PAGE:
Monday, May 5, 2014

Adepticon Recap #14 - The Washup

So that's the end of my Adepticon photos. I hope that you enjoyed seeing just a little bit of what the convention had to offer.

A month on - and away from the initial euphoria - I give you my considered thoughts on the event.

It is very very hard to put into words the magnitude of the events to outsiders. It is enormous. Staggeringly so. There aren't enough hours in the day to see everything on offer. I don't feel I even scratched the surface especially in respect to new products, demo games, alternative periods and seminars.

Before I went I had the view that I'd have plenty of time to do all I wanted. Of the four days of the convention I signed up for 3 days of competitions. In retrospect I think this was a big error. When Jack turned up on Saturday at midday it was a pretty easy decision to withdraw from the WHFB Championships and devote the time to the convention. We had a great two days checking out the various treats on show.

So what would I do if I could turn the clock back? Well I think that needs to be put in context.

The Horus Heresy event was great visually - and was a catalyst for me finishing my Death Guard - but as a competition it was pretty dire. The scenarios were too asymmetric which means the result was largely determined by the die roll for Attacker /Defender. This was amplified by poor timekeeping. However in my own particular case it made little difference to results. I hadn't played any 30k - and indeed no 40k for 1.9 editions - so my expectations were set low. However the time would have been far better spent checking out the convention. So in retrospect I wouldn't sign up again.

With Fantasy, the Teams and Championships were extremely well run and I had no complaints there whatsoever. What did strike me was the nature of the game. Prior to attending I had heard much of the difference in the game between the North East USA and the rest of the country. I had thought this was likely overstated. However now I think I have a much better understanding. In the Midwest they play No Comp but it is a different no comp than how I envisage it. While I see it as permissive, I also realise it results in harder lists - generally all muscle and no fat or gristle. In the Midwest, "No  Comp" seems to be code for "Don't Tell Me What I Can Bring". As a consequence I don't think the armies are particularly hard or honed. Certainly I think a lot of our locals playing with FOB-Lite Comp lists would have done very well - in fact Jeff Kent did. Because we are used to scenarios we are pretty adaptable and playing the scenario is pretty important. For the people of the Mid-West it seems to evolve into Blockhammer. In the first round of the Championships I played a guy with 27 Temple Guard, 47 Saurus and only 10 Skinks. It was no surprise to me that my largely Masters Skaven list maxed out in points.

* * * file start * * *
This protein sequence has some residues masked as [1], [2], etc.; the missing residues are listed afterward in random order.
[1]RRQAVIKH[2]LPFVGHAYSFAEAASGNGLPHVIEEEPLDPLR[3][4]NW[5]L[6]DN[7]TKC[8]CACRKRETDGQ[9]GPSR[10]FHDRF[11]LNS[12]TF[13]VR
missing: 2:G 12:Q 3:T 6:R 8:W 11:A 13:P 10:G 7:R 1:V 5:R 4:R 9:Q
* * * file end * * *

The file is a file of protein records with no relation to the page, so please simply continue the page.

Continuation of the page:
With that in mind I think in future I would definitely play the Teams. I'd then toss up whether to play the Championships or perhaps one of the 1000 point events. The Championships are a big commitment as they take up half the convention time wise.  I guess it comes down to what you are looking to get out of it.

However I definitely am going again. Next year.

For those interested the castings are $2200 airfare, $500 twin share and $200-300 on food. That is for the effective 8 days that you are away. So $3000 and 6 days leave. The trip itself is pretty easy. Up to Auckland - WC USA - Chicago is 24-28 hours door to door. Jet lag was not an issue either way.

If anyone is interested in more info about the event use the "Comments" section or drop me an email.

No comments:

Post a Comment